Openness and honesty are important parts of any relationship, romantic or otherwise. But it can feel hard to bring up things that make you unhappy. If you’re frustrated with your partner, want something different from your relationship, or are thinking of breaking up, you might not be sure where to start. Getting ready for a hard conversation where someone might feel hurt, afraid, or unhappy can help things go as smoothly as they can.
Setting aside time to talk
It can be tempting to send and email, a text, or a letter, but these can be easy to misinterpret. So it helps to have what could be a hard conversation in person, face-to-face. These talks can take a lot of time and energy, so it helps to find a time when you aren’t in a rush. Choosing a time when when neither of you are stressed about anything else also helps. Some people prefer to talk in a places with less distractions. You can make this kind of space by turning off the TV, muting your phones, and choosing a quiet place.
It’s common to get emotional, angry, and even exhausted in these conversations, so it’s OK to ask for a break. You can talk a walk, listen to music, or go in the other room if that’s what you need to do. It’s important to tell your partner why you think this might help. Let them know that you hope to come back to the conversation when you’re both ready.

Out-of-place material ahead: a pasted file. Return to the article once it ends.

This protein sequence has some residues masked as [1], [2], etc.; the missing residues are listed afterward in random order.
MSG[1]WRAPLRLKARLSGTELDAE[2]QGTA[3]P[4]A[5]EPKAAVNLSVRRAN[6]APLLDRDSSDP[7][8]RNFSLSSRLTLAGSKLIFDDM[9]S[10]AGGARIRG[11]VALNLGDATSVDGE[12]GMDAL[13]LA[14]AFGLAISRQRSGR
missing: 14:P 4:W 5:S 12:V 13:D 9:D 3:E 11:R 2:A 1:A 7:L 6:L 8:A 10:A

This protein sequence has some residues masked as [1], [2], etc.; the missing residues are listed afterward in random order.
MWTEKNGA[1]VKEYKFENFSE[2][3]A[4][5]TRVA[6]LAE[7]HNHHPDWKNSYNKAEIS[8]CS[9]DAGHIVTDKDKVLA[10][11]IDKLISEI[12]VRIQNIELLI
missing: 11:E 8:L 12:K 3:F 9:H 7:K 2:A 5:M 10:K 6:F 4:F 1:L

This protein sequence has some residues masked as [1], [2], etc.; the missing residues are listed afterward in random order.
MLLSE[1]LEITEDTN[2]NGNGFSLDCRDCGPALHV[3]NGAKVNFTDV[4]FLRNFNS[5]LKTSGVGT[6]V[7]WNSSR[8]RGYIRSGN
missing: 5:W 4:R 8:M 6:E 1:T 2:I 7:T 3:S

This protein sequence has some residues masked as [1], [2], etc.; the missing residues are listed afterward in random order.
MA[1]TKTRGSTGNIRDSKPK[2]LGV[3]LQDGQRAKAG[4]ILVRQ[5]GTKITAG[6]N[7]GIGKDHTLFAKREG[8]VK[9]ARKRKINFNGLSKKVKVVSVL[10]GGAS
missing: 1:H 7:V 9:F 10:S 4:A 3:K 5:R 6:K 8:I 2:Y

While you are talking, communicate with your body language that you are really listening. Try to face your partner and make eye contact when speaking. It’s best not to take phone calls, texts, browse the internet, or play games while you are talking. These things can seem disrespectful and make your partner less likely to express themselves.
“I” statements: watch out for being on the attack
It’s easy to come across as harsh and have the other person feel attacked, even if you don’t intend it that way. Phrases like “you are…” can make your partner defensive and be less willing to have a conversation with you. Instead, you can try to communicate using “I” statements. For example, saying something like “I feel lonely” can be a better start than “You don’t spend enough time with me.”
It can also be helpful to communicate things as “desires” or “wishes”. Expressing things as “needs” can sometimes feel like a lot of pressure for your partner.
With tense conversations, it’s helpful to say exactly what you’re feeling. Talking about something openly can feel really good, especially if it has been bottled up for a long time. If your partner does something that frustrates you, it’s helpful to talk about that thing directly, rather than saying something vague. For example, saying something like “you never listen to me” doesn’t address that you are upset that they interrupted you last Sunday.
This is just a general guide and you know your relationship better than anyone else. If you are in an unhealthy or abusive relationship, it can be helpful to talk to someone you trust or call a helpline before you attempt a conversation. If any of these tips could put you in danger, don’t try them.